cohesive, expanded family, where everyone is included and treated
equally well.

Couples who use the terms “my children” and “your children”, create
division, inequality, competition and favoritism – emotional components
opposed to blending. Once the couple married- all the children,
regardless of their origins, must become “our ” children. The adults,
are not “Mom” and “Dad” to replace the original people of these titles,
but “the Parents”.

Once the parents truly embrace the new unit, the children become
siblings, “the Kids”, brothers and sisters. They no longer need to
resort to the prefixes of stepsister, half sister, etc. Children are not
step-anything, which means once removed, or half-something which isn’t
whole, or adopted-which means not of origin, or foster-which means cared
for but not permanently belonging. All children need to be wholly
accepted, fully a part of the new family and equally treated.

This tone for family wholeness must come from the parents. The couple
has to become very clear about their openness to parenting all the
children without distinction. Parents, who are not ready to undertake
this difficult and challenging role, should defer the blending of their
families until they can do so, or the children are grown. It is very
irresponsible for adults to undertake such a major task as raising
children without doing it with fairness, decency and open _heartedness. So let the adults be the parents, who set the tone for the new blended
family with maturity of actions and language. Let the children learn
inclusiveness of brotherhood and sisterhood regardless of DNA.

Acceptance, tolerance, inclusiveness, respect and love of others are
first experienced at home. Let us model these qualities to all our children. In Summary,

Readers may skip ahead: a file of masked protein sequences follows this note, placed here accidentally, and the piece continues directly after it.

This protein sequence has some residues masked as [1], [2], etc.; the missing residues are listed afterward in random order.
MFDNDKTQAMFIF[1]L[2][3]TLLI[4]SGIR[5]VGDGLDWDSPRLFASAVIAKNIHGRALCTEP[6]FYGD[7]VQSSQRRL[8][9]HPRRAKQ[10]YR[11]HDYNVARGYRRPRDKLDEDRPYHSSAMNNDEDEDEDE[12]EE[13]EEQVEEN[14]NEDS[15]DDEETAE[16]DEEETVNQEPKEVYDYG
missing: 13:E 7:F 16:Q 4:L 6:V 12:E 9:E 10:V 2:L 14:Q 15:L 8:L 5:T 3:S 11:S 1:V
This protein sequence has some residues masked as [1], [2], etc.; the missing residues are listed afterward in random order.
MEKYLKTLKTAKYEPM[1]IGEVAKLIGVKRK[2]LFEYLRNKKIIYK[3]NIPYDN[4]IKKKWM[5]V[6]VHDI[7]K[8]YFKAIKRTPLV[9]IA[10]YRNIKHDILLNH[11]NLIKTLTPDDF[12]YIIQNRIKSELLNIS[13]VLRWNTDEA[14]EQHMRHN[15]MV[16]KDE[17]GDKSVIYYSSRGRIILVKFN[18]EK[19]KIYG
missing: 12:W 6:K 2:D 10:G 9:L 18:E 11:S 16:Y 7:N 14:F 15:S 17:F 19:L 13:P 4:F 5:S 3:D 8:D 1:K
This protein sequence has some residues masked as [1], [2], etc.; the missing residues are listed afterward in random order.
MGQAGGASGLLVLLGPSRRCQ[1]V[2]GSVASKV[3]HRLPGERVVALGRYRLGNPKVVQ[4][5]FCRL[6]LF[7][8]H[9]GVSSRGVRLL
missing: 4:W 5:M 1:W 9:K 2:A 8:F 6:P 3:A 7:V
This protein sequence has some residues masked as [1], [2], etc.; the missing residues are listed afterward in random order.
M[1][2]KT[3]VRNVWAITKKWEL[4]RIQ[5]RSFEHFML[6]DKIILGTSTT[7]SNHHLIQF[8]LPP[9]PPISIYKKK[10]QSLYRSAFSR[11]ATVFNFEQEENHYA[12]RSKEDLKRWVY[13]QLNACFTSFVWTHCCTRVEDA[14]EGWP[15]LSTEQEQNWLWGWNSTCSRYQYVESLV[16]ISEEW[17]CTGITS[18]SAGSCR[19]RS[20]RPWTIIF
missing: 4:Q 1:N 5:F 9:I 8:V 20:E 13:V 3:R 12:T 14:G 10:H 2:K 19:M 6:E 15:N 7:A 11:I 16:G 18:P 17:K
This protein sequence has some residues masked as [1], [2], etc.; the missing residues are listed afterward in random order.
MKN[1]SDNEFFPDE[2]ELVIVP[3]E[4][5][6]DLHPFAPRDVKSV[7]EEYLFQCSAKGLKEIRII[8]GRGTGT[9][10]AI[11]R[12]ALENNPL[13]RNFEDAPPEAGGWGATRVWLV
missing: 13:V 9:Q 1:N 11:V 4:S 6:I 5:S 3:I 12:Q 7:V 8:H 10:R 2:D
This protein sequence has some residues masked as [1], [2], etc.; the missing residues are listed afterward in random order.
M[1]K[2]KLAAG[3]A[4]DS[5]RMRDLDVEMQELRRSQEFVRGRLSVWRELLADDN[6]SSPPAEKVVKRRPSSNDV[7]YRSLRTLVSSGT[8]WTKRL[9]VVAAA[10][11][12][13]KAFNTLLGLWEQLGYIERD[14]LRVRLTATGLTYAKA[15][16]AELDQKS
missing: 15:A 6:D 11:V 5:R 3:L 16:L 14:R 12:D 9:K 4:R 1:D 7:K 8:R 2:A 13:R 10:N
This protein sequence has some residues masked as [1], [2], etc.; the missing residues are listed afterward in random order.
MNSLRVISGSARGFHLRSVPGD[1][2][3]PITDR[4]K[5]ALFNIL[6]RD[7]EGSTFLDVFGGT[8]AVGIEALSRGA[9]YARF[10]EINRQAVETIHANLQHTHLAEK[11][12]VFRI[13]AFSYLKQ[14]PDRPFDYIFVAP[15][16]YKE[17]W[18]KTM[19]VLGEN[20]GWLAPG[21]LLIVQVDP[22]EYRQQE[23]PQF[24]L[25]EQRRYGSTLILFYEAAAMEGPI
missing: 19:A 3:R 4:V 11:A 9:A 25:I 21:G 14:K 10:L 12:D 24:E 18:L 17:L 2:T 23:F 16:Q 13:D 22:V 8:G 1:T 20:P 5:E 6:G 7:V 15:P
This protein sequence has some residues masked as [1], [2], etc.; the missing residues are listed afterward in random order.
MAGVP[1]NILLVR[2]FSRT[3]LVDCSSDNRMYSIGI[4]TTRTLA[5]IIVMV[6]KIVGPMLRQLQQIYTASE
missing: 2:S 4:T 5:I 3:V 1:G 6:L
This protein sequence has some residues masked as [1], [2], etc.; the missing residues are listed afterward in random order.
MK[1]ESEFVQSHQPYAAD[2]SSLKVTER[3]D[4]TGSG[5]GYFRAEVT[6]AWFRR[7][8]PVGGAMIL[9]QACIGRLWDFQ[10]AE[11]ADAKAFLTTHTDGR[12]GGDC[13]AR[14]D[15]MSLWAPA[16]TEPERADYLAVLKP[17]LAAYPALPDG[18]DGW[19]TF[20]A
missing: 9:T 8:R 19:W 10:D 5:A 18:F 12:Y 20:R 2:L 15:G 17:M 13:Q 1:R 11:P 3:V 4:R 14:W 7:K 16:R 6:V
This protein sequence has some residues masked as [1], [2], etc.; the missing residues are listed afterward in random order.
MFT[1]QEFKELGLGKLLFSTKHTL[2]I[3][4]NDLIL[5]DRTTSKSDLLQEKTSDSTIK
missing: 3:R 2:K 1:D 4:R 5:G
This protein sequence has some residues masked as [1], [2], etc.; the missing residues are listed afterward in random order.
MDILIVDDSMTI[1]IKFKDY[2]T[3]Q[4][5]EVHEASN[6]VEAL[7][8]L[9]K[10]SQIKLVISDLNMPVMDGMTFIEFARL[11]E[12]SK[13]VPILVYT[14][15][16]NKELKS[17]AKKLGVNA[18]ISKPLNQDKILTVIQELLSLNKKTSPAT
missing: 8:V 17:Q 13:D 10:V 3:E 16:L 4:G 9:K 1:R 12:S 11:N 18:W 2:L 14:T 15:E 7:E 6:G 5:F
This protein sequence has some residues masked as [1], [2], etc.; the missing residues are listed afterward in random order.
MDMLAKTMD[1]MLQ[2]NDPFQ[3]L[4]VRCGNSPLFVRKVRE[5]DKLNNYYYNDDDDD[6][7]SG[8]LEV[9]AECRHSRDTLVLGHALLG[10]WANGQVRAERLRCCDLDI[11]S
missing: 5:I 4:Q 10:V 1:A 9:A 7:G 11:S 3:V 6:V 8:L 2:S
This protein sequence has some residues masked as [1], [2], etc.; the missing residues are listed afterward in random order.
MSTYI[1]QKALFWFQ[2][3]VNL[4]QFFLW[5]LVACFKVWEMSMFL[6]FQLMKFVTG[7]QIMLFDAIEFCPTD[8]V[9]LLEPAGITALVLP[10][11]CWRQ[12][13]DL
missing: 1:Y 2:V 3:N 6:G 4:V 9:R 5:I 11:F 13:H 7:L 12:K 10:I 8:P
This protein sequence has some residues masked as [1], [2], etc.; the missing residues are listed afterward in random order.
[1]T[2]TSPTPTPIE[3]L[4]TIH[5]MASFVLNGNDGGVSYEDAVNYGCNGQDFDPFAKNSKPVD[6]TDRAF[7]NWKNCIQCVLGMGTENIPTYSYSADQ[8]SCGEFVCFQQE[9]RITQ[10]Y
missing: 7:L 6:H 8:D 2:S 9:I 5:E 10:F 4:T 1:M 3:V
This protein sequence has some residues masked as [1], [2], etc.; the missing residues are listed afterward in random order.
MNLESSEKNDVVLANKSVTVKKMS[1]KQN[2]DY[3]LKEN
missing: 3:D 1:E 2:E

• Families are created in various ways, all of which must afford the
    best environment for children.
  • The quality of your family is not based on history or biology _but on
  • You can blend your families when you are fully ready to treat all of
    the children equally well.
  • Our language about family connection must be inclusive and simple.
  • Children must be encouraged to accept each other as siblings in a new
  • Parents need to model acceptance, respect and love for all their
    children, who can then share it with each other in their healthy family.

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About Author

Offra Gerstein, Ph.D. is a licensed psychologist in clinical practice in Santa Cruz, California for over 25 years, and specializes in relationship issues for couples and individuals for improved quality of life. Her work includes: mate selection, marriage, long term relationships, gay and lesbian couples, work relationships, parenting issues, family interactions, friendships, and conflict resolutions. Offra has lectured extensively to various groups, conducted support groups for several organizations, and has been writing a weekly column "Relationship Matters" for the Santa Cruz Sentinel since 2001.